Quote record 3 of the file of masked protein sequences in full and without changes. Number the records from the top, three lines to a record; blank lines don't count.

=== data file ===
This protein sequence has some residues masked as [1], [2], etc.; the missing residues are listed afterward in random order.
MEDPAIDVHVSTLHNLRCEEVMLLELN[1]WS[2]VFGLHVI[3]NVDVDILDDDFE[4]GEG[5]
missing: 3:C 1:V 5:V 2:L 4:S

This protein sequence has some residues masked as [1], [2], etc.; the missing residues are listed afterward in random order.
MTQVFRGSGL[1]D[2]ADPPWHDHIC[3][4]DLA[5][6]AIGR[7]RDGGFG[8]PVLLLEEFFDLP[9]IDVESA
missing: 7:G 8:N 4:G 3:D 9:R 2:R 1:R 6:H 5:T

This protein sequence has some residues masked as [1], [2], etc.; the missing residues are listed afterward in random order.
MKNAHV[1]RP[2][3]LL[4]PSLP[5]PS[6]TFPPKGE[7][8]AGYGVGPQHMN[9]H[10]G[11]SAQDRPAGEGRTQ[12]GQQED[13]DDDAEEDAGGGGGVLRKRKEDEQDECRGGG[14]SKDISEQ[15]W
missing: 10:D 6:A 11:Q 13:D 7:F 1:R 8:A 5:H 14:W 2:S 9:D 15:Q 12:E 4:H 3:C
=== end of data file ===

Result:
This protein sequence has some residues masked as [1], [2], etc.; the missing residues are listed afterward in random order.
MKNAHV[1]RP[2][3]LL[4]PSLP[5]PS[6]TFPPKGE[7][8]AGYGVGPQHMN[9]H[10]G[11]SAQDRPAGEGRTQ[12]GQQED[13]DDDAEEDAGGGGGVLRKRKEDEQDECRGGG[14]SKDISEQ[15]W
missing: 10:D 6:A 11:Q 13:D 7:F 1:R 8:A 5:H 14:W 2:S 9:D 15:Q 12:E 4:H 3:C